The current criteria for diagnosing GDM are used throughout NZ,6 but the extent of screening for GDM varies markedly. Figure 1 shows the uptake of the 50g GCT by District Health Boards (DHBs) in 2005, ranging from approximately 20% to 89% of pregnancies. This is not surprising as, until the end of 2006, some organisations promoted screening for all pregnant women,4,7 while others recommended screening women with one or more of seven clinical risk factors.8 Similar discordance is also seen between different global screening recommendations.6
There are several reasons for reviewing the current approach to screening for GDM. Firstly, since the most potent nihilistic view of GDM was published in 1993,9 a great deal has changed from both global and knowledge perspectives. The world now faces a pandemic of diabetes and obesity,10,11 which has resulted in growing numbers of young women with risk factors for GDM or undiagnosed Type 2 diabetes.12–14 Type 2 diabetes in pregnancy is associated with high rates of fetal loss, congenital malformations, and other adverse perinatal outcomes.14
Figure 1. Proportion of births where the mother had a glucose challenge test for each District Health Board (DHB). Proportions are shown for women aged below and above 25 years.
Polycose (Glucose Challenge) Testing as a % of Live Births by DHB
Secondly, there is good evidence that the development of Type 2 diabetes in high risk populations can be prevented or delayed,15–17 thus providing women with GDM the chance to actively try to delay/reduce their chance of permanent diabetes. Interventions are potentially useful for their children, as the intrauterine and postnatal environment influence later health risks (including obesity) for the child.18–20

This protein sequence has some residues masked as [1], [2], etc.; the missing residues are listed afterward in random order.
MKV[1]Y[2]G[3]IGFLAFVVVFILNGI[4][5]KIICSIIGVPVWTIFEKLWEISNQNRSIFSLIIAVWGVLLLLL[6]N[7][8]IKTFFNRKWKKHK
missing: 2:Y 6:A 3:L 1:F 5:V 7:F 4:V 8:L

Thirdly, two recent studies have made important contributions with respect to the value of treating women with GDM during pregnancy. These are the prospective, randomised Australian Carbohydrate Intolerance Study in Pregnant Women (ACHOIS)21 and a case control study by Langer.22 Both studies showed significant benefit from the treatment of GDM and support other studies showing the benefits of tight glucose control during GDM.23,24 In addition, ACHOIS laid to rest concerns that a diagnosis of GDM could be associated with increased caesarean section rates or maternal psychological trauma. The caesarean section rates were not increased in women treated for GDM and maternal well-being scores were better in women treated for GDM.
With the combination of all these reasons it was timely to review the approach to screening, diagnosis and models of care for women with GDM in NZ. The Australasian Diabetes in Pregnancy Society (ADIPS) and the New Zealand College of Midwives (NZCOM) worked with representatives from other relevant organisations (Appendix 1) to develop a Technical Report to contribute to this debate. This paper describes the process undertaken and summarises the recommendations made.

The National GDM Technical Working Party process